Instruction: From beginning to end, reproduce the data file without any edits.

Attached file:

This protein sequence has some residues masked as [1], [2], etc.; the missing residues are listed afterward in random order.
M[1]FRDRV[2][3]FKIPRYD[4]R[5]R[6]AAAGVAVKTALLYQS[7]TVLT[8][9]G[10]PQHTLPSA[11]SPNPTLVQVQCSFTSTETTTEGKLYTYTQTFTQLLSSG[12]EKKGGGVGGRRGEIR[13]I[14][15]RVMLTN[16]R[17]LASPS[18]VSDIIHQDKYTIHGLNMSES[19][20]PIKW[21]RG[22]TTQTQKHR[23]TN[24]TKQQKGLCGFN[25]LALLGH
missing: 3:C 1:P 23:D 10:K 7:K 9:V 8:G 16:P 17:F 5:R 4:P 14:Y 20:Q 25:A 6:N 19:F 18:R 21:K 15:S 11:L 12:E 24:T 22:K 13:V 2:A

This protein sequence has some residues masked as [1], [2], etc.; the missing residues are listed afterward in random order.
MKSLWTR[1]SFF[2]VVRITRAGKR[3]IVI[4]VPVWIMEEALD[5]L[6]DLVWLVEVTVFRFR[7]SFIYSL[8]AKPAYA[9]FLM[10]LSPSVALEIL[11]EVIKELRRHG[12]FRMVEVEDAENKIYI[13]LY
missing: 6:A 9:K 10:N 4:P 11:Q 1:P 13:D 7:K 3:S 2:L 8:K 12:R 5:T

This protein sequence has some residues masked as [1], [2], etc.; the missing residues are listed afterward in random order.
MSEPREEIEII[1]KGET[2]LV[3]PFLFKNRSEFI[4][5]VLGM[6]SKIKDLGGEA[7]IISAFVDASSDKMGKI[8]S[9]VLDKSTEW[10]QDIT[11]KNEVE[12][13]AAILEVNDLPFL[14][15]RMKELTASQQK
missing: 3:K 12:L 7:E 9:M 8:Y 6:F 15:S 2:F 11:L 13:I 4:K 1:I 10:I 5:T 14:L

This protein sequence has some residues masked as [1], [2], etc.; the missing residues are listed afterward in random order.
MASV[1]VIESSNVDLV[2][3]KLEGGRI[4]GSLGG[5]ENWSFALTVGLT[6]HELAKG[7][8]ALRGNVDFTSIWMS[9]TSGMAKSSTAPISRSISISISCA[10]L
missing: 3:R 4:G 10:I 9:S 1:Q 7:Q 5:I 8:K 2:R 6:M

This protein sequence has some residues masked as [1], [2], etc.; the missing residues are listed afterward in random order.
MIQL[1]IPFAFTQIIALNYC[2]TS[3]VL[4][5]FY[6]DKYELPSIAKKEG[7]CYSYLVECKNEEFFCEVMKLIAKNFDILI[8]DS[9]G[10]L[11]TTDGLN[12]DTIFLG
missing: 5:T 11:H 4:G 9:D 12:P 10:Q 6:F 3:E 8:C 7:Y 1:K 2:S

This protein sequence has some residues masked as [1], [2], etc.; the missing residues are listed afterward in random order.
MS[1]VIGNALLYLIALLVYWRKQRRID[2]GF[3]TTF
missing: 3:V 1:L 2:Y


This protein sequence has some residues masked as [1], [2], etc.; the missing residues are listed afterward in random order.
M[1]FRDRV[2][3]FKIPRYD[4]R[5]R[6]AAAGVAVKTALLYQS[7]TVLT[8][9]G[10]PQHTLPSA[11]SPNPTLVQVQCSFTSTETTTEGKLYTYTQTFTQLLSSG[12]EKKGGGVGGRRGEIR[13]I[14][15]RVMLTN[16]R[17]LASPS[18]VSDIIHQDKYTIHGLNMSES[19][20]PIKW[21]RG[22]TTQTQKHR[23]TN[24]TKQQKGLCGFN[25]LALLGH
missing: 3:C 1:P 23:D 10:K 7:K 9:V 8:G 16:P 17:F 5:R 4:P 14:Y 20:Q 25:A 6:N 19:F 18:R 21:K 15:S 11:L 12:E 24:T 22:K 13:V 2:A

This protein sequence has some residues masked as [1], [2], etc.; the missing residues are listed afterward in random order.
MKSLWTR[1]SFF[2]VVRITRAGKR[3]IVI[4]VPVWIMEEALD[5]L[6]DLVWLVEVTVFRFR[7]SFIYSL[8]AKPAYA[9]FLM[10]LSPSVALEIL[11]EVIKELRRHG[12]FRMVEVEDAENKIYI[13]LY
missing: 6:A 9:K 10:N 4:P 11:Q 1:P 13:D 7:K 3:S 2:L 8:K 12:R 5:T

This protein sequence has some residues masked as [1], [2], etc.; the missing residues are listed afterward in random order.
MSEPREEIEII[1]KGET[2]LV[3]PFLFKNRSEFI[4][5]VLGM[6]SKIKDLGGEA[7]IISAFVDASSDKMGKI[8]S[9]VLDKSTEW[10]QDIT[11]KNEVE[12][13]AAILEVNDLPFL[14][15]RMKELTASQQK
missing: 3:K 12:L 7:E 9:M 8:Y 6:F 15:S 2:F 11:L 13:I 4:K 1:I 10:I 5:T 14:L

This protein sequence has some residues masked as [1], [2], etc.; the missing residues are listed afterward in random order.
MASV[1]VIESSNVDLV[2][3]KLEGGRI[4]GSLGG[5]ENWSFALTVGLT[6]HELAKG[7][8]ALRGNVDFTSIWMS[9]TSGMAKSSTAPISRSISISISCA[10]L
missing: 3:R 4:G 10:I 9:S 1:Q 7:Q 5:I 8:K 2:R 6:M

This protein sequence has some residues masked as [1], [2], etc.; the missing residues are listed afterward in random order.
MIQL[1]IPFAFTQIIALNYC[2]TS[3]VL[4][5]FY[6]DKYELPSIAKKEG[7]CYSYLVECKNEEFFCEVMKLIAKNFDILI[8]DS[9]G[10]L[11]TTDGLN[12]DTIFLG
missing: 5:T 11:H 4:G 9:D 12:P 10:Q 6:F 3:E 8:C 7:Y 1:K 2:S

This protein sequence has some residues masked as [1], [2], etc.; the missing residues are listed afterward in random order.
MS[1]VIGNALLYLIALLVYWRKQRRID[2]GF[3]TTF
missing: 3:V 1:L 2:Y